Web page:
Posted on October 18th, 2010 | Categories - Pensions
The victims of the Equitable Life collapse are to receive £1.5 billion in compensation ten years after the insurer came close to insolvency – three times more than the amount recommended by a government report.
Up to one million policyholders were affected by the collapse with many experiencing a significant cut in their pension and annuity pay outs. Figures revealed that the amount lost totalled almost £5 billion.
However, a report led by Sir John Chadwick earlier this year suggested that the victims should receive between £400 million to £500 million in compensation leading to uproar amongst campaigners and social groups.
Nevertheless the new compensation figure has still left many dissatisfied with the result.
Liz Kwantes, head of the Equitable Life Members Support Group, said the sum, which will be announced by Chancellor George Osborne next week, was still not enough. She added: “Throughout the 1990s, people didn’t actually know what the problems were with Equitable. The figures given to the government weren’t the figures we saw. They were allowed to continue advertising and they weren’t properly regulated”.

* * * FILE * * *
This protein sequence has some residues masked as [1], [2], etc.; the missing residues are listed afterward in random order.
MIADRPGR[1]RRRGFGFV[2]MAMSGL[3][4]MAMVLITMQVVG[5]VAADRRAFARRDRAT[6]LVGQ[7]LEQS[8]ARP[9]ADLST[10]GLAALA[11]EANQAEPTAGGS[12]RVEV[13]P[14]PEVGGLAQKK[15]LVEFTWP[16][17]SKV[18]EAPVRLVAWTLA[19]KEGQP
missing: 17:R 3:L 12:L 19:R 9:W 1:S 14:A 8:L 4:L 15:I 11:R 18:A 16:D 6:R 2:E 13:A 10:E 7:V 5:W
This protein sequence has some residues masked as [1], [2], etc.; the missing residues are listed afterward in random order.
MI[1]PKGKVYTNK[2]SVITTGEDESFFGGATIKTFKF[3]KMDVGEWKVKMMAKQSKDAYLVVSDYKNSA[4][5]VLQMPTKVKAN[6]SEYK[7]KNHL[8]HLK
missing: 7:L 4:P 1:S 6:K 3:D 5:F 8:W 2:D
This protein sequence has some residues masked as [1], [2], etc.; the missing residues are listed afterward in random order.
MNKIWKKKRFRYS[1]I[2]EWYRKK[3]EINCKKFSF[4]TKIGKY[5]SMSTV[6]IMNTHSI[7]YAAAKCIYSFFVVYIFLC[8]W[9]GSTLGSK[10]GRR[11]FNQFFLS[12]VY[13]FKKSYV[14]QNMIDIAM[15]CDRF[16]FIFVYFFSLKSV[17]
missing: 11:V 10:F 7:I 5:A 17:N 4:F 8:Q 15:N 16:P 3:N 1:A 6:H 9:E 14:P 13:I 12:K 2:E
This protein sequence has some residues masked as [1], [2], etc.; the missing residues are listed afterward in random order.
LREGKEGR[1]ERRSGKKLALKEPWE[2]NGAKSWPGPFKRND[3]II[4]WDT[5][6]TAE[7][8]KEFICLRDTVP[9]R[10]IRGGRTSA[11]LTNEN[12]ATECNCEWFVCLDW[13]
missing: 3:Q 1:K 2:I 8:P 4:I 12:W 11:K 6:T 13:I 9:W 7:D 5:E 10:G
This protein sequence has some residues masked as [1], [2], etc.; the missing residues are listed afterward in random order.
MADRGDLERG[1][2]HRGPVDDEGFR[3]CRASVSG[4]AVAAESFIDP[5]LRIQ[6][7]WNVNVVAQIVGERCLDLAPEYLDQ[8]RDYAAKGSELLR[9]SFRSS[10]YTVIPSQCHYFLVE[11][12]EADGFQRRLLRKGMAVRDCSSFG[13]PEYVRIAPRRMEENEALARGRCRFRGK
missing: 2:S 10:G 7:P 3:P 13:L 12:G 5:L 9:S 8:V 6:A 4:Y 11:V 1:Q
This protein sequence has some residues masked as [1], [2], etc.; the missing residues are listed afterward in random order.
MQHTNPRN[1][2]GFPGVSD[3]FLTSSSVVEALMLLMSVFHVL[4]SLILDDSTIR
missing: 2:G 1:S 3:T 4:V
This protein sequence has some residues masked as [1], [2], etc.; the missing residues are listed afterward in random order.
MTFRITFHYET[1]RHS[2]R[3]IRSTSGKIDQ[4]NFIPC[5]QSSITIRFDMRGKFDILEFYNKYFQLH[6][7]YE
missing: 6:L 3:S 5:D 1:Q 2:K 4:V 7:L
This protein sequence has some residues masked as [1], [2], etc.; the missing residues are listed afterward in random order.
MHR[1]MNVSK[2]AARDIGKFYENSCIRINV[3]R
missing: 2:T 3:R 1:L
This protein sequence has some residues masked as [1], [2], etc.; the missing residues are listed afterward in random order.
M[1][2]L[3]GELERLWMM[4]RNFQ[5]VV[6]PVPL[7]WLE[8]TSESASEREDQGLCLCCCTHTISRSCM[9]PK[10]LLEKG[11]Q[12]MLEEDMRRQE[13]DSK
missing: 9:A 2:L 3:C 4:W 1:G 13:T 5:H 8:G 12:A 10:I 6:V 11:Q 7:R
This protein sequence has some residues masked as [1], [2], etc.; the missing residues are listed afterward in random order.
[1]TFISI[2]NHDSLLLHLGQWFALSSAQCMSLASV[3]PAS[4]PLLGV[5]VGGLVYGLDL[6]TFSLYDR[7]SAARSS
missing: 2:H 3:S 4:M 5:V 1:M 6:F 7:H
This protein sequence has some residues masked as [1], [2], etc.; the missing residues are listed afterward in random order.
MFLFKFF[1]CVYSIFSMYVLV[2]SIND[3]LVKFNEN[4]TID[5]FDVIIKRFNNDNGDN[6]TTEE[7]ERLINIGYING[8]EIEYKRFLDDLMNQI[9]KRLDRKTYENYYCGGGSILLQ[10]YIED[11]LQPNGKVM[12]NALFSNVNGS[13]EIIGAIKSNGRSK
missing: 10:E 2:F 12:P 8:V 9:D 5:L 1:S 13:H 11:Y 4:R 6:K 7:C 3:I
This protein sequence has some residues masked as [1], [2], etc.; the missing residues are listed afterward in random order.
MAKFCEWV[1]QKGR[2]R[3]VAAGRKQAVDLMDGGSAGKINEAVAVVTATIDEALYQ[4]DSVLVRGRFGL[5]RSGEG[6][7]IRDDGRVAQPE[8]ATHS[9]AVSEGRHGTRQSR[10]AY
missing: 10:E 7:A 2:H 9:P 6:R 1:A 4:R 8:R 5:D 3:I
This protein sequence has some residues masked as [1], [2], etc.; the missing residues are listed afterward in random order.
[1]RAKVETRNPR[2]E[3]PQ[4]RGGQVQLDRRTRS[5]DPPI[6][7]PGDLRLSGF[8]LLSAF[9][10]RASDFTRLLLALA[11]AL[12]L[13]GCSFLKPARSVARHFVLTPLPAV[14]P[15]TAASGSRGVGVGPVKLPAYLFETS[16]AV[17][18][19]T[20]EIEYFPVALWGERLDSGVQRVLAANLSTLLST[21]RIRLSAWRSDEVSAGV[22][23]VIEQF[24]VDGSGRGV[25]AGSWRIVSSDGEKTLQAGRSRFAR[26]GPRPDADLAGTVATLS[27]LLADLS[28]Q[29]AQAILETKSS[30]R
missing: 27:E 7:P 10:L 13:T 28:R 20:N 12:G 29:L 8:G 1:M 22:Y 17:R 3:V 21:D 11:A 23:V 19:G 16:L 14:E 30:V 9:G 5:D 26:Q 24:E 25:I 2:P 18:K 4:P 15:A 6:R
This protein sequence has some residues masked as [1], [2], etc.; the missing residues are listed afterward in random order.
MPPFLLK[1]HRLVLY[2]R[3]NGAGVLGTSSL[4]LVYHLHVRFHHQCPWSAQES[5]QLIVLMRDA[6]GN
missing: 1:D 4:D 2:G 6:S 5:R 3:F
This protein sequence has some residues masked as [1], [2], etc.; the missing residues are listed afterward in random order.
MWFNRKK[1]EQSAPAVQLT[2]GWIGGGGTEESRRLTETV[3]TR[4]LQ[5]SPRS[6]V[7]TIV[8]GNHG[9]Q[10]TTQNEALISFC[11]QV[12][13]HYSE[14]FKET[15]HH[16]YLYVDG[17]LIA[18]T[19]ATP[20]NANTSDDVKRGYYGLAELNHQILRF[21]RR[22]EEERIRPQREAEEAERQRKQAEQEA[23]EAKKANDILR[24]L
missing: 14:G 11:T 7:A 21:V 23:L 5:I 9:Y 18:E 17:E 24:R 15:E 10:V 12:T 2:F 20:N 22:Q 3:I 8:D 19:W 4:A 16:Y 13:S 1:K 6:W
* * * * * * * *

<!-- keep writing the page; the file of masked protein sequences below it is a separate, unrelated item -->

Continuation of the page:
Tom McPhail, head of pensions research at Hargreaves Lansdown, said: “Undoubtedly many Equitable investors will still feel let down by this settlement, having been led by the Parliamentary Ombudsman to expect a compensation package of somewhere nearer to £5bn”.
He continued: “If a settlement had been made before 2008 the it might perhaps have delivered a more generous outcome but the world has changed, across the economy spending is being cut, taxes are rising and jobs are being lost”.